Night of Cake & Puppets is a short burst of a story, a sweet and magical tumble into love. During Karou's search in Daughter of Smoke & Bone,...moreNight of Cake & Puppets is a short burst of a story, a sweet and magical tumble into love. During Karou's search in Daughter of Smoke & Bone, her best friend in the whole world, the puppet-maker Zuzana, decides to take action and claim the object of her desires, violinist Mik.
Taylor's prose is just as magical, just as lyrical and expressive and moving, as her novels. Reading her words is always a joy, they fill the pieces of my soul that crave fairy tales and monsters. But there's an added sweetness here that I feel is all Zuzana (and Mik as well, not to exclude him), all first love and falling snow and secrets lying in wait in the shadows.
This only serves to whet my appetite for Dreams of Gods & Monsters, for more Karou and Akiva, but also for more stories of Zuzana and Mik. I don't think I'll get the latter, but at least I only have to wait until April 2014 for the former.(less)
Newly orphaned, increasingly isolated from her friends, and terrified of her violent stepmother, Ellen Sinder still believes she'll be okay. She has a...moreNewly orphaned, increasingly isolated from her friends, and terrified of her violent stepmother, Ellen Sinder still believes she'll be okay. She has a plan for surviving and getting through high school, which includes keeping her head down and saving any credits she can earn or steal. But when a train arrives from over the Waste beyond New Haven, carrying a golden boy and a new stepsister, all of Ellie's plans begin to unravel, one by one. Just when all hope is lost, Ellie meets an odd old woman with a warm hearth and a heavenly garden. Auntie's kindness is intoxicating, and Ellie finally has a home again. Yet when the clock strikes twelve on the night of the annual Charmer's Ball, Ellie realizes that no charm is strong enough to make her past disappear.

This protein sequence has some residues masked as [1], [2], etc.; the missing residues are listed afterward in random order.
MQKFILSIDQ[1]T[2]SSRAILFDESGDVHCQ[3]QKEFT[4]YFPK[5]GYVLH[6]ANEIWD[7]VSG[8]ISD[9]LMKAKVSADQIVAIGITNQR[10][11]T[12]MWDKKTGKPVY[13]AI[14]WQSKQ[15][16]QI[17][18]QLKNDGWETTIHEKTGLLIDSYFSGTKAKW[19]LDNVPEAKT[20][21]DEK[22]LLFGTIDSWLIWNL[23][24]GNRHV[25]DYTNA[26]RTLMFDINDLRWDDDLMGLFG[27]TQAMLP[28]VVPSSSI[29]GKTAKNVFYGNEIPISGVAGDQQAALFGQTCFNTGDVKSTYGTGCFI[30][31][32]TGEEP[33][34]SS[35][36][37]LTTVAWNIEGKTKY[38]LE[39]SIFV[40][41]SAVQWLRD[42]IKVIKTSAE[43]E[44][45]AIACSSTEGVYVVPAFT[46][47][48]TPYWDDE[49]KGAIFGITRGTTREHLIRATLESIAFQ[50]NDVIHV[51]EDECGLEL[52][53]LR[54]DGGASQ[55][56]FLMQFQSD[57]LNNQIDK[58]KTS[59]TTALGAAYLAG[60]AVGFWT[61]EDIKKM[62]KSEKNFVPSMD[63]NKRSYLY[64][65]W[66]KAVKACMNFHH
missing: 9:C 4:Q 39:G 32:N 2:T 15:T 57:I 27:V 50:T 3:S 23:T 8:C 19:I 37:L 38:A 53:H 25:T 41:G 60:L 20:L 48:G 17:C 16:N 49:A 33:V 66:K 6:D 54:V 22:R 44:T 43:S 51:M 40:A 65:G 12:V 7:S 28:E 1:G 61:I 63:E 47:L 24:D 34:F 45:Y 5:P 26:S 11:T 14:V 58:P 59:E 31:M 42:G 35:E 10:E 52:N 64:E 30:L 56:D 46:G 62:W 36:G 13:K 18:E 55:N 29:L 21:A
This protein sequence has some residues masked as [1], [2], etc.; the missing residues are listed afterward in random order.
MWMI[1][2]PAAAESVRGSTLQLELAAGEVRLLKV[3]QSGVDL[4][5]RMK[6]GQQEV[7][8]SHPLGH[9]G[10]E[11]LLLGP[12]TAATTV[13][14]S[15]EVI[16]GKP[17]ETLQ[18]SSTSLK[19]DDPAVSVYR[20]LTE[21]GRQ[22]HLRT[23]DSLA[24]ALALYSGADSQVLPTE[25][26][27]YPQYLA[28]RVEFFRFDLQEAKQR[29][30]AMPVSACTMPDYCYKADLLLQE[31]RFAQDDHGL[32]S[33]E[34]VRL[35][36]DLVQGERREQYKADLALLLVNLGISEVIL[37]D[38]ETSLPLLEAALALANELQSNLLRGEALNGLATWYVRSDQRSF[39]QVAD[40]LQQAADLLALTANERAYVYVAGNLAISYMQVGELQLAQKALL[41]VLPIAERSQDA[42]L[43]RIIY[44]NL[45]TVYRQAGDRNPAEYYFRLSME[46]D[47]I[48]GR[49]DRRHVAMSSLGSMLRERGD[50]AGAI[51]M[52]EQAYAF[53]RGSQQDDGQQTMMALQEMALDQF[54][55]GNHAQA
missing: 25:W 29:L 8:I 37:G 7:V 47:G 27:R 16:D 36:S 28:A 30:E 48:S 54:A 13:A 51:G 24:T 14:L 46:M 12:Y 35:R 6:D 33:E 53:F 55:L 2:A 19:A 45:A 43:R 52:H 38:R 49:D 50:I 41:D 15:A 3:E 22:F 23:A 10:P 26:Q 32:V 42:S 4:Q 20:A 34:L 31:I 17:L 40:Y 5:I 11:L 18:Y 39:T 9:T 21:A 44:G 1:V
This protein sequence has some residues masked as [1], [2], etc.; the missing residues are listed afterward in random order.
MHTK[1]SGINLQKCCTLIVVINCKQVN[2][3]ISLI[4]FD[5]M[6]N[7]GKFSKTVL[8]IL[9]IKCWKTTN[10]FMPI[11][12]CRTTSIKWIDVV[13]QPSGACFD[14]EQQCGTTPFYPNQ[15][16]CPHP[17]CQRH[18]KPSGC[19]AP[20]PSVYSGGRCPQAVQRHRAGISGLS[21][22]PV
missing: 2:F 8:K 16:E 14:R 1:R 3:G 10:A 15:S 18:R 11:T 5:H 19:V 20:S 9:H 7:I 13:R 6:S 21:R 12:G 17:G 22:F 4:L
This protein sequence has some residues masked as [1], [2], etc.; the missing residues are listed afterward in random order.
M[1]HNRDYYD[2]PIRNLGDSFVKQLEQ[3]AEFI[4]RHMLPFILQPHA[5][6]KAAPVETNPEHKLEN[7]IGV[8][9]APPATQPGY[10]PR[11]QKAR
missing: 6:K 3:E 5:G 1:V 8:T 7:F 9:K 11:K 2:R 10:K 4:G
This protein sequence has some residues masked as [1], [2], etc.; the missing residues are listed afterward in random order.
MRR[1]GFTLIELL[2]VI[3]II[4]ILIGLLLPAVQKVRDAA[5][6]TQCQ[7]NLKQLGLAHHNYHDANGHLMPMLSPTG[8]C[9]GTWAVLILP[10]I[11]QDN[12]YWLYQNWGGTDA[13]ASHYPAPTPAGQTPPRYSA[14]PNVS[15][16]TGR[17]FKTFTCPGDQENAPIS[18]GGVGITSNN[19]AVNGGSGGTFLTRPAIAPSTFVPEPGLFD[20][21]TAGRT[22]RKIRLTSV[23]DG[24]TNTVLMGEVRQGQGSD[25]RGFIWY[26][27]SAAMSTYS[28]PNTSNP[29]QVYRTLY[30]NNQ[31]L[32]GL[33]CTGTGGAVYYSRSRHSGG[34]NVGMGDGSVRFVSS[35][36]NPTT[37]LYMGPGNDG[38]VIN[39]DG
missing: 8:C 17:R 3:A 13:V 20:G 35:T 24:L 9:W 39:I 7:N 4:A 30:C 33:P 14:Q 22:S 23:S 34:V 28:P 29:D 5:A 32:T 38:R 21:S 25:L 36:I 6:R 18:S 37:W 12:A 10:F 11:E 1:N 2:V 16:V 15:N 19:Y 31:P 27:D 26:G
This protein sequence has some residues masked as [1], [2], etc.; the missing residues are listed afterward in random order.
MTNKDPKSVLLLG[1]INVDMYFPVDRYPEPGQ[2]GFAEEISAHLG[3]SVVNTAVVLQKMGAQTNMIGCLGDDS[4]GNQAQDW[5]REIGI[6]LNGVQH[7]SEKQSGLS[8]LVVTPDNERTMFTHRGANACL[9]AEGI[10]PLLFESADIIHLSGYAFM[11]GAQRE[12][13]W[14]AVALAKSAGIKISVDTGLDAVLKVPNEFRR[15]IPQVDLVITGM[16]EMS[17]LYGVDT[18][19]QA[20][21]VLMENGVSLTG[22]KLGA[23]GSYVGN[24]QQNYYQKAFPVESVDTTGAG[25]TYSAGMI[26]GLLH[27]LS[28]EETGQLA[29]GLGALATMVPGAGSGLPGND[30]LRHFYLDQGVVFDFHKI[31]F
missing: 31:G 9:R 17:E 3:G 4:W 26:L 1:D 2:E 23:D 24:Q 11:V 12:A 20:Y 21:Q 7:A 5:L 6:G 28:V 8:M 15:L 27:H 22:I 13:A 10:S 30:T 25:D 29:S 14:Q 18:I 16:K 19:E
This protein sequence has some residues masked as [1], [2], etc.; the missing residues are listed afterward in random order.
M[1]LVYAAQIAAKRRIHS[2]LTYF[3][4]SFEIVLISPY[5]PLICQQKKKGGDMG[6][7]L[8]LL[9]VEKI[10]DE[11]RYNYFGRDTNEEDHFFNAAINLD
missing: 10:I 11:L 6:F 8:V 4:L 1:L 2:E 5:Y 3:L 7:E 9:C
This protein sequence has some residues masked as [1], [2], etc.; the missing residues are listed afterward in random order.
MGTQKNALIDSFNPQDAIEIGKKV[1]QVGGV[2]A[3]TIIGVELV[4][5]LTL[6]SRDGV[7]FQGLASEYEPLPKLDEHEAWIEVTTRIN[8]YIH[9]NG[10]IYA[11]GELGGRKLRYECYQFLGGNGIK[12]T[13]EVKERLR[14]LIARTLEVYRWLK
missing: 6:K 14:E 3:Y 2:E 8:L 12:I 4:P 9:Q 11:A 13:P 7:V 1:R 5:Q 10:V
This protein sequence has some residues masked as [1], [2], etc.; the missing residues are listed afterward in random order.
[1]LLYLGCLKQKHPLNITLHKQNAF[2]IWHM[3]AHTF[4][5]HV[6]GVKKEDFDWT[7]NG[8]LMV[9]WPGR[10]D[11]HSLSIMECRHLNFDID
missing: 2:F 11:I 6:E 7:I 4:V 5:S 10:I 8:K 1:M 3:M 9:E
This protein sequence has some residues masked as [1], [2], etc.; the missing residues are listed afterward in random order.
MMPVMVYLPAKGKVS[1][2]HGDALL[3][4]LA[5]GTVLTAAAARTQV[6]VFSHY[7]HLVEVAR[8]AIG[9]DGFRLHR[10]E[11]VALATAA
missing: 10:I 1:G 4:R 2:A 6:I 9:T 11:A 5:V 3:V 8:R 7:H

Wayfarer is a return to a world filled with magic and secrets, where danger is always present, where an orphaned girl is blind to her own worth, and where home is no longer a safe place.
Ellie is frightened, beaten down. There's some strength still left in her, though. She's determined to make it to the end of high school when she'll be able to leave a house that once contained happy memories but only holds fear, pain, and tears. Everything will be better then. She'll be able to make it on her own. She doesn't need charity, and Cami and Ruby don't need to know what's really going on with her stepmother. She doesn't need help from anyone, no matter how painful it gets.
But she's in denial. She believes she's no longer worth it. Worth helping, worth being friends with, worth saving. Her sense of self-worth and confidence disappear in such a short amount of time, but sometimes that's all it takes. Near constant abuse, pain, fear. Being told you're stupid, useless, a waste of time. Anyone would crumble. What will it take for her to put herself back together?
There's more romance here than in Nameless, more of an obvious romance. I won't deny that the guy in question pushes Ellie, that certain things he says or does gets her moving, pushes her further and further along the path she's wandering along, but she still has to make the decision to fight back. It won't work if he does the fighting for her.
A new book means a return to the enchanting world that is New Haven, a world with Family and their shadowed secrets, with charmers and their Sigils, with minotaurs Twisted with Potential gone wrong and jacks on the lookout for easy prey. The world building is extensive and creative. Not everything is explained fully and I don't seem to mind. This is how this world works. Family is Family, charmers are charmers. And jacks are jacks, feathers or fur or scales and all. Not everything can, or will, be explained.
Fairy tale retellings seem to be a dime a dozen these days, and while it's rather clear which tale Ellie comes from, it's the journey from start to finish that I enjoy. I'm often curious as to how the author will get from beginning to end, mixing bits and pieces of source material with their own ideas, plot twists, characters, and style of writing.
I've never hidden the fact that I'm a fan of Lili St. Crow's books so perhaps I'm biased, but this book didn't disappoint me. There's something about how she writes, what she writes, the worlds she creates, the characters that appear on each page, that makes me fall heart-first and head-second into the book.(less)